Ice, speed & other methamphetamines
base, crystal, ice, crystal meth, meth, shabu, ox blood, whiz, goey
IMAGE: U.S. DEA
Methamphetamine is a man-made stimulant drug - a more potent form of the drug amphetamine. It was first synthesised from ephedrine in 1918, and was also used during World War II.
There are different forms of methamphetamine, generally distinguished by their appearance and perceived purity.
The three main forms are:
- crystalline (ice or crystal)
- powder (speed)
Crystalline methamphetamine (ice) is a highly purified form of methamphetamine with a crystal-like appearance. The only difference between ice and the other methamphetamines, speed and base, is that ice undergoes additional refinement to remove impurities. Ecstasy, which is sold as a tablet, is also a methamphetamine derivative.
IMAGE: U.S. DEA
Amphetamine was first synthesised in 1887, and was used in the 1930s to treat asthma. Today, amphetamines and amphetamine derivatives are used in the treatment of narcolepsy (a sleep disorder) and attention deficit hyperactivity disorder (ADHD). In 1935 a study of the effects of amphetamine in hospital workers found that the most commonly reported effects were a sense of wellbeing and exhilaration, and reduced fatigue, while during World War II amphetamine was extensively used to combat fatigue and increase alertness in soldiers.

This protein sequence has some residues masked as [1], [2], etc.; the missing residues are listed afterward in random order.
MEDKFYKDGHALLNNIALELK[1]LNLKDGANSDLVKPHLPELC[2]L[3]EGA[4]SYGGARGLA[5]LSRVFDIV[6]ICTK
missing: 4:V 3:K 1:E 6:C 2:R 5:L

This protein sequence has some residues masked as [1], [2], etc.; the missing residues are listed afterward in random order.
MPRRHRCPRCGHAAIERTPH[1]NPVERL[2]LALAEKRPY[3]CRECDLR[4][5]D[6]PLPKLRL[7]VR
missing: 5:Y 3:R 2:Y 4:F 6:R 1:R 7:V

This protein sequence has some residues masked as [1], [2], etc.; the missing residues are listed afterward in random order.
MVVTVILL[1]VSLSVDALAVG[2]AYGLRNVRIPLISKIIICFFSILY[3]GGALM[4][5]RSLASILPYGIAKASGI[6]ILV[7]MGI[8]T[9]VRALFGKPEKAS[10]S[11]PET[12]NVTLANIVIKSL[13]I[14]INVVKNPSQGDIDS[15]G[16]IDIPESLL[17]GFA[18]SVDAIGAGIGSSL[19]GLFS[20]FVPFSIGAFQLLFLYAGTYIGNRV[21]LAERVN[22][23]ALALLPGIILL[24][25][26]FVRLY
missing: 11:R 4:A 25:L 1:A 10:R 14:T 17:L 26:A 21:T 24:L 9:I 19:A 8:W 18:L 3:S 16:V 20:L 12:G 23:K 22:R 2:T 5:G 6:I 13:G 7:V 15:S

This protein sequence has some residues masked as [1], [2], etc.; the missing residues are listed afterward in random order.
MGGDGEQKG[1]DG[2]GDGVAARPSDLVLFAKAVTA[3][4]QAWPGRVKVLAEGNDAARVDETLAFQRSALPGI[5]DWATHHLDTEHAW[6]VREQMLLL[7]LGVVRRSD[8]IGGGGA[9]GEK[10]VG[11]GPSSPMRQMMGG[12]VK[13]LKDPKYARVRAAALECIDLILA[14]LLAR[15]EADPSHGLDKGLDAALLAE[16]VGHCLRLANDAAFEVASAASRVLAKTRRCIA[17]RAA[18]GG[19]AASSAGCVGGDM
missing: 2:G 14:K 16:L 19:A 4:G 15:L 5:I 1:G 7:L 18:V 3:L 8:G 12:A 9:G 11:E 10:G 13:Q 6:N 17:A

How common is methamphetamine use?